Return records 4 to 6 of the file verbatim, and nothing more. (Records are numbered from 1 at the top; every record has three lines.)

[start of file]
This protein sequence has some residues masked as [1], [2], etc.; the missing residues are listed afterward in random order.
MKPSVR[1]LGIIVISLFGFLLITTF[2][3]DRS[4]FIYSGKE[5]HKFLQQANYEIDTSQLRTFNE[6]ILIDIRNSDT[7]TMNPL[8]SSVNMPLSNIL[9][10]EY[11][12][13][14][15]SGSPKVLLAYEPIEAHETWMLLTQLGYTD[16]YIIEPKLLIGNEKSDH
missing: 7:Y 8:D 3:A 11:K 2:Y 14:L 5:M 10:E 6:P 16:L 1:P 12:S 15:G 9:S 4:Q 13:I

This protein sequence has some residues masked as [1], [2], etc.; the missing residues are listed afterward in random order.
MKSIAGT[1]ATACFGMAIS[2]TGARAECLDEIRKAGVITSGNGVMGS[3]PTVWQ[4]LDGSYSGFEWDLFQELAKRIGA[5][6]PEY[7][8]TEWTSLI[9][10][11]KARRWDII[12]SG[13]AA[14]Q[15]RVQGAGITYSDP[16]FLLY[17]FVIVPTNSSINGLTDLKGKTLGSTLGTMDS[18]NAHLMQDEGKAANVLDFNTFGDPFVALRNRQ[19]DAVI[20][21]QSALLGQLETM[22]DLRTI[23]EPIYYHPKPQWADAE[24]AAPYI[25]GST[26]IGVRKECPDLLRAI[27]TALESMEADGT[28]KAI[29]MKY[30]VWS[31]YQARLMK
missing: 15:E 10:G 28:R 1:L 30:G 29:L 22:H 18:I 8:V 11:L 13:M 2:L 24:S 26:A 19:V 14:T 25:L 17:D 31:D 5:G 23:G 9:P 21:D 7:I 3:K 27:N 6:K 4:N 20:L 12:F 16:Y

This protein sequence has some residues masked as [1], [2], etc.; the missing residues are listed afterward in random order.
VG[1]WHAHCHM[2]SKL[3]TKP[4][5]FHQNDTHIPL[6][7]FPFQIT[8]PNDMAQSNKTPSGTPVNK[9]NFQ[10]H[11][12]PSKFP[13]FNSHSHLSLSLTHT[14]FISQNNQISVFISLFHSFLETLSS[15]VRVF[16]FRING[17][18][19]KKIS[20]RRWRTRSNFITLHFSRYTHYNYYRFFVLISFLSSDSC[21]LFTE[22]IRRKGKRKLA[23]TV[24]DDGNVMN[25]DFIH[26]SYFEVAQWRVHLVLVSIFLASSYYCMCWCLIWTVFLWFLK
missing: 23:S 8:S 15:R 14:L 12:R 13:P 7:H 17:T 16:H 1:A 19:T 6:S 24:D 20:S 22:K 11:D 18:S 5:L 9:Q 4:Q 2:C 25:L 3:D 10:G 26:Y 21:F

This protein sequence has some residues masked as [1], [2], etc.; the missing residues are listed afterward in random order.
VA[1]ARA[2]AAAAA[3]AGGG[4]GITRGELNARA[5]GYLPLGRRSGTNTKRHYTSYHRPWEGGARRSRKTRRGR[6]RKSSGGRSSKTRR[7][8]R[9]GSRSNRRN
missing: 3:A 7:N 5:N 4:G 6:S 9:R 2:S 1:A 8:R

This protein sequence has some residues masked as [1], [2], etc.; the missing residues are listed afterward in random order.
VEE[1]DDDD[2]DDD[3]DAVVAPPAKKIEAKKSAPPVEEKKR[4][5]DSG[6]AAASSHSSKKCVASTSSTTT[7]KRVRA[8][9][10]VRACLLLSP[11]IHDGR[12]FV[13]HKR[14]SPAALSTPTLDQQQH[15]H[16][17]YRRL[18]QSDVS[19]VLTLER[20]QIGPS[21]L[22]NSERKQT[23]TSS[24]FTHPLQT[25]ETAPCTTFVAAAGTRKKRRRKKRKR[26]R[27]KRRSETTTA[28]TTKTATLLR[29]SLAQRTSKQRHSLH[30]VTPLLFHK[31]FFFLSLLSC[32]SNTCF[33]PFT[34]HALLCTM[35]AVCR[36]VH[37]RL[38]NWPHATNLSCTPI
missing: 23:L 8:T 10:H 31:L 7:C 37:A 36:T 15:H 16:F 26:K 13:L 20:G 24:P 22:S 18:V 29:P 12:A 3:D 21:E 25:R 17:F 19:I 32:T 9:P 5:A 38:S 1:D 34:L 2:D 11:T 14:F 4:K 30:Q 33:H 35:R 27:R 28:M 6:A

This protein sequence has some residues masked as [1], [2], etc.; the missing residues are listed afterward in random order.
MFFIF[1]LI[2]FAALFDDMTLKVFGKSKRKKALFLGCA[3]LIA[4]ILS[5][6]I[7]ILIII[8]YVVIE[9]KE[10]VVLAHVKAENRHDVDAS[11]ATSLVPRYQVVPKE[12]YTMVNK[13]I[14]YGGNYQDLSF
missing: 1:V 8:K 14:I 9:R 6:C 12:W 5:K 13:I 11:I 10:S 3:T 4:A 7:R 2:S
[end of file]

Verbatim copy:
This protein sequence has some residues masked as [1], [2], etc.; the missing residues are listed afterward in random order.
VA[1]ARA[2]AAAAA[3]AGGG[4]GITRGELNARA[5]GYLPLGRRSGTNTKRHYTSYHRPWEGGARRSRKTRRGR[6]RKSSGGRSSKTRR[7][8]R[9]GSRSNRRN
missing: 3:A 7:N 5:N 4:G 6:S 9:R 2:S 1:A 8:R

This protein sequence has some residues masked as [1], [2], etc.; the missing residues are listed afterward in random order.
VEE[1]DDDD[2]DDD[3]DAVVAPPAKKIEAKKSAPPVEEKKR[4][5]DSG[6]AAASSHSSKKCVASTSSTTT[7]KRVRA[8][9][10]VRACLLLSP[11]IHDGR[12]FV[13]HKR[14]SPAALSTPTLDQQQH[15]H[16][17]YRRL[18]QSDVS[19]VLTLER[20]QIGPS[21]L[22]NSERKQT[23]TSS[24]FTHPLQT[25]ETAPCTTFVAAAGTRKKRRRKKRKR[26]R[27]KRRSETTTA[28]TTKTATLLR[29]SLAQRTSKQRHSLH[30]VTPLLFHK[31]FFFLSLLSC[32]SNTCF[33]PFT[34]HALLCTM[35]AVCR[36]VH[37]RL[38]NWPHATNLSCTPI
missing: 23:L 8:T 10:H 31:L 7:C 37:A 36:T 15:H 16:F 26:K 13:L 20:G 24:P 22:S 18:V 29:P 12:A 3:D 21:E 25:R 17:F 19:I 32:T 9:P 5:A 38:S 1:D 34:L 2:D 11:T 14:F 4:K 30:Q 33:H 35:R 27:R 28:M 6:A

This protein sequence has some residues masked as [1], [2], etc.; the missing residues are listed afterward in random order.
MFFIF[1]LI[2]FAALFDDMTLKVFGKSKRKKALFLGCA[3]LIA[4]ILS[5][6]I[7]ILIII[8]YVVIE[9]KE[10]VVLAHVKAENRHDVDAS[11]ATSLVPRYQVVPKE[12]YTMVNK[13]I[14]YGGNYQDLSF
missing: 1:V 8:K 14:I 9:R 6:C 12:W 5:K 13:I 11:I 10:S 3:T 4:A 7:R 2:S